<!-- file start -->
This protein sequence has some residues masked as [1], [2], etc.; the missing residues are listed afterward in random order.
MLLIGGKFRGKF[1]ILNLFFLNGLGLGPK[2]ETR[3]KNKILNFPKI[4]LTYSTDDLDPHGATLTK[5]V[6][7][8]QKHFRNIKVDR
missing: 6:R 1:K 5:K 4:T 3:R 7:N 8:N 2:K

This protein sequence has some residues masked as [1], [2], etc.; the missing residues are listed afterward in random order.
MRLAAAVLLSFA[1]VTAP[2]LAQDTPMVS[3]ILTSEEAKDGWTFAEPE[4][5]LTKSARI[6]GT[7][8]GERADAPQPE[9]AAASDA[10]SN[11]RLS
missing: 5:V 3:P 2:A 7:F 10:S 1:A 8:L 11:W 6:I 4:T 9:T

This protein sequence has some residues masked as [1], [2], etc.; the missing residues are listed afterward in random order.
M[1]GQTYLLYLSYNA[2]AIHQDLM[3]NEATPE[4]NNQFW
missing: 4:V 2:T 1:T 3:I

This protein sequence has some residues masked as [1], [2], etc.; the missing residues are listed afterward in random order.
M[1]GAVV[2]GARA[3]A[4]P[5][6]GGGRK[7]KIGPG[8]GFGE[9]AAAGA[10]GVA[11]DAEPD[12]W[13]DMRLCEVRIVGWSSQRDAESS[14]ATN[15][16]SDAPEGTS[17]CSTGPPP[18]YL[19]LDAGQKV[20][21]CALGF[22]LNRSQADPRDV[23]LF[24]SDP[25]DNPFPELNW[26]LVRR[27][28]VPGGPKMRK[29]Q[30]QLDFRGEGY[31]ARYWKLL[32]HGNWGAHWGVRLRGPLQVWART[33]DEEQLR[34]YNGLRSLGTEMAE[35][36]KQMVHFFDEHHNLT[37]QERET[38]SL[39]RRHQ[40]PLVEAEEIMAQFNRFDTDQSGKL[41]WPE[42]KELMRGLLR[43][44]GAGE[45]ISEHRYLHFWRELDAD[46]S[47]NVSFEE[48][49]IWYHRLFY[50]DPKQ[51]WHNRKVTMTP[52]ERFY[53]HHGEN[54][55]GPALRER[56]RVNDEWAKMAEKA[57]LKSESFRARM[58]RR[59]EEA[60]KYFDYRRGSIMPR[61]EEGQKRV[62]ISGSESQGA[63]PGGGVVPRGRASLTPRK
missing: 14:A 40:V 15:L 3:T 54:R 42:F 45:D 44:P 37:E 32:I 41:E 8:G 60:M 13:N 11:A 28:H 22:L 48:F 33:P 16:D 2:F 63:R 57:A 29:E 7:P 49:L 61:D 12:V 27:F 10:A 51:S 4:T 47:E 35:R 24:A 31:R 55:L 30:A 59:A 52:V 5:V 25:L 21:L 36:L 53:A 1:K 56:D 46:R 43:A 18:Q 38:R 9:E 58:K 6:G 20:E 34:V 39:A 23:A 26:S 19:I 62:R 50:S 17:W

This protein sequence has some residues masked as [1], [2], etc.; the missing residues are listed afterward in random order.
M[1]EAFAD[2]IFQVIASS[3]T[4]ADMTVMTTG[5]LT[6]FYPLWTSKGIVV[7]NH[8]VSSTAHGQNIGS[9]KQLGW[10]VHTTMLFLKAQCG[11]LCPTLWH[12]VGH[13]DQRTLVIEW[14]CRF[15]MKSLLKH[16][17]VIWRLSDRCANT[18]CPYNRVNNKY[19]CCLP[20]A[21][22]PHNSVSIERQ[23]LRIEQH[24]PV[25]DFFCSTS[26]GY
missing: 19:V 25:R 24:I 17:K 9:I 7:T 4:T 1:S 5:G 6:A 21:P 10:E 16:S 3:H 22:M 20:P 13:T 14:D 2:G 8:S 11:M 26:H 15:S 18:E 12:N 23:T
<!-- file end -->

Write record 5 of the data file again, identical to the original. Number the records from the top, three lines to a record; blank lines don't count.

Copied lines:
This protein sequence has some residues masked as [1], [2], etc.; the missing residues are listed afterward in random order.
M[1]EAFAD[2]IFQVIASS[3]T[4]ADMTVMTTG[5]LT[6]FYPLWTSKGIVV[7]NH[8]VSSTAHGQNIGS[9]KQLGW[10]VHTTMLFLKAQCG[11]LCPTLWH[12]VGH[13]DQRTLVIEW[14]CRF[15]MKSLLKH[16][17]VIWRLSDRCANT[18]CPYNRVNNKY[19]CCLP[20]A[21][22]PHNSVSIERQ[23]LRIEQH[24]PV[25]DFFCSTS[26]GY
missing: 19:V 25:R 24:I 17:K 9:I 7:T 4:T 1:S 5:G 6:A 21:P 10:E 16:S 3:H 22:M 20:P 13:T 14:D 2:G 8:S 11:M 26:H 15:S 18:E 12:N 23:T